Posted on November 12, 2012 · Posted in Brain Injury

University of Wisconsin graduate Blake Geoffrion, who plays hockey for the Hamilton (Ontario) Bulldogs, is recovering from a brain injury that nearly took his life last Friday.

The aftermath of  Geoffrion’s TBI was outlined by USA Today Monday in a blog by sports writer Josh Cooper, and it doesn’t paint a pretty picture, despite the fact that the 24-year-old hockey player looks like he is going to make it.

Geoffrion, a Tennessee native and Montreal Canadiens prospect, was playing against the Syracuse Crunch in an American Hockey League game when he flew up off the ice.

When he came down, he hit his head on the skate of Crunch defenseman Jean-Philippe Cote, according to USA Today. The skate hit a bone over Geoffrion’s left ear, fracturing his skull and putting him in an operating room for surgery.

Surprisingly, Geoffrion was able to walk off the rink after he was hit, his head bleeding. On his way to the hospital in an ambulance, Geoffrion was chatting, USA Today reported. But not long after he arrived in the hospital, he went into convulsions. Surgeons discovered that pieces of his skull had traveled into his brain, according to USA Today.

Doctors cleaned the injured area out and removed a small piece of Geoffrion’s skull, replacing  it with a plate made of titanium and metal mesh, USA Today reported. Geoffrion seems to be making progress, and got out of intensive care Sunday. He is already on Twitter tweeting message to well-wishers.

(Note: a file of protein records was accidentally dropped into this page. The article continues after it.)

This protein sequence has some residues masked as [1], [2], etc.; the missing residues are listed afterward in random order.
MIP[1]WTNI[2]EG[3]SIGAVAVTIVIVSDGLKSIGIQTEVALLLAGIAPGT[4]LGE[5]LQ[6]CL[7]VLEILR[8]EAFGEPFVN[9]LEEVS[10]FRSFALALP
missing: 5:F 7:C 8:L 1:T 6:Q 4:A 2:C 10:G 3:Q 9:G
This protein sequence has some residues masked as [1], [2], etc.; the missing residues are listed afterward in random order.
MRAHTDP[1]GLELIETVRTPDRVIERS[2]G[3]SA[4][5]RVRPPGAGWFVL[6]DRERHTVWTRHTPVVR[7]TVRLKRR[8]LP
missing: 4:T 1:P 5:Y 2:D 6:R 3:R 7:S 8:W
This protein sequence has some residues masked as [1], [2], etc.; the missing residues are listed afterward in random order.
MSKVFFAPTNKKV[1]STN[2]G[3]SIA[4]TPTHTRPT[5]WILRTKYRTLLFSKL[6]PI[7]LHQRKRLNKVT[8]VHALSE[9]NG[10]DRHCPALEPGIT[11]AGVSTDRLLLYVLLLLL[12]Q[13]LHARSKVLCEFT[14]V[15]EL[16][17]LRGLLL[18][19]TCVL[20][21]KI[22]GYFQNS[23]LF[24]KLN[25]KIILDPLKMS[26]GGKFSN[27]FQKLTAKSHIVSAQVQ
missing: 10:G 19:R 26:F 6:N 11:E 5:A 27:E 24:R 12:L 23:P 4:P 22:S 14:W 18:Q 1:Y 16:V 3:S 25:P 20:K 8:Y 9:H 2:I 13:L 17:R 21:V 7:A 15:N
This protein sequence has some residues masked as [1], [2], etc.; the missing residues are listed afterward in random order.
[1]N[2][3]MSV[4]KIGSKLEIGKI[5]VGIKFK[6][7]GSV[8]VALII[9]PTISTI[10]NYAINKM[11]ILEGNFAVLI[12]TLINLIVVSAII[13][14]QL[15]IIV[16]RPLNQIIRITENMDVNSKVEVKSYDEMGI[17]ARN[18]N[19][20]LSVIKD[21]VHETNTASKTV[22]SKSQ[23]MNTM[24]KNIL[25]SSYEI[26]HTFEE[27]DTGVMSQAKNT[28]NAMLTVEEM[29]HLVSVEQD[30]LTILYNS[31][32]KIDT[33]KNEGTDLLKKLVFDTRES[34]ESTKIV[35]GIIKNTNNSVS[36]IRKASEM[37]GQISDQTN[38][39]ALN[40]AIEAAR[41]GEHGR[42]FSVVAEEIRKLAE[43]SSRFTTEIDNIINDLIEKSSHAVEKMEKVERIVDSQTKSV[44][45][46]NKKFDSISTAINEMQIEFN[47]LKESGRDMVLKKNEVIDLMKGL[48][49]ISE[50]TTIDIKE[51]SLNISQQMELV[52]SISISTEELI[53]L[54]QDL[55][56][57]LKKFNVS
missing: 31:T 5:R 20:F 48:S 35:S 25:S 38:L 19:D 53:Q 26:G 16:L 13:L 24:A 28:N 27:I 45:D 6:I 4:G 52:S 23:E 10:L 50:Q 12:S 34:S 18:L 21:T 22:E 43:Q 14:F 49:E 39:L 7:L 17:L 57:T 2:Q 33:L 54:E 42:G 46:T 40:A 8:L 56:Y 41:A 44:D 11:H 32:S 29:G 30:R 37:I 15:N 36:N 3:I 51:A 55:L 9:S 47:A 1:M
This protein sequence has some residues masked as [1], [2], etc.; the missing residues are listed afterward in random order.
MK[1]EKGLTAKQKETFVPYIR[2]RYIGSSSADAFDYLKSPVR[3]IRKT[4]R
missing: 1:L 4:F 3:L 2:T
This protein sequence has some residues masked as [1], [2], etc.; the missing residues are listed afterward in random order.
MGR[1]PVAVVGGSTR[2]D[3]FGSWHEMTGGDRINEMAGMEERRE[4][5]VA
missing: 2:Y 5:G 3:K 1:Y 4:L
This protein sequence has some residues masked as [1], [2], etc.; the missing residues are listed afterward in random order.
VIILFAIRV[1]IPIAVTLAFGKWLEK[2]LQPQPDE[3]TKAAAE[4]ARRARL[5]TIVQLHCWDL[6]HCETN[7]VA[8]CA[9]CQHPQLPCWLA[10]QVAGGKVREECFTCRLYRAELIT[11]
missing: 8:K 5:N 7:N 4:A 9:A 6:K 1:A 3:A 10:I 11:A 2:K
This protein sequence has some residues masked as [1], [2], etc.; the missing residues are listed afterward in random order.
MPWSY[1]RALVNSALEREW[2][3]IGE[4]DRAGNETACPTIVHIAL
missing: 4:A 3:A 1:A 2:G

The Montreal Canadiens put out a rather rosy, upbeat update about Geoffrion’s medical condition on Saturday.

“Blake Geoffrion, 24, had successful surgery last night for treatment of a depressed skull fracture,” the statement said. “His condition is stable and he remains at the intensive care unit at the hospital. He is out indefinitely, and the medical staff is expecting a complete recovery from his injury.”

A complete recovery? People who know anything about brain injury know that “a complete recovery” is very often not the outcome of a TBI.

USA Today reported that Geoffrion’s career in hockey is now in question. It should be. His brain injury last week is not the first such injury that he has ever received. He has sustained multiple concussions in the past, according to his worried family.

Current scientific evidence is that repeated concussions can leads to permanent brain damage. Pro hockey and football players who have suffered such injury have committed suicide.

Not only that, but several of Geoffrion’s relatives have suffered horrendous injuries playing the game, according to USA Today. His great grandfather Howie Morenz got a badly broken leg in a game in 1932 and died of complications from the surgery, USA Today reported. And Geoffrian’s grandfather Bernie Geoffrion ruptured his bowel during a practice in 1958 and almost died, surviving after emergency surgery.

Here is my advice to Geoffrion: Hang up your skates for good and run, don’t walk, away from hockey.


About the Author

Attorney Gordon S. Johnson, Jr.
Past Chair Traumatic Brain Injury Litigation Group, American Association of Justice :: 800-992-9447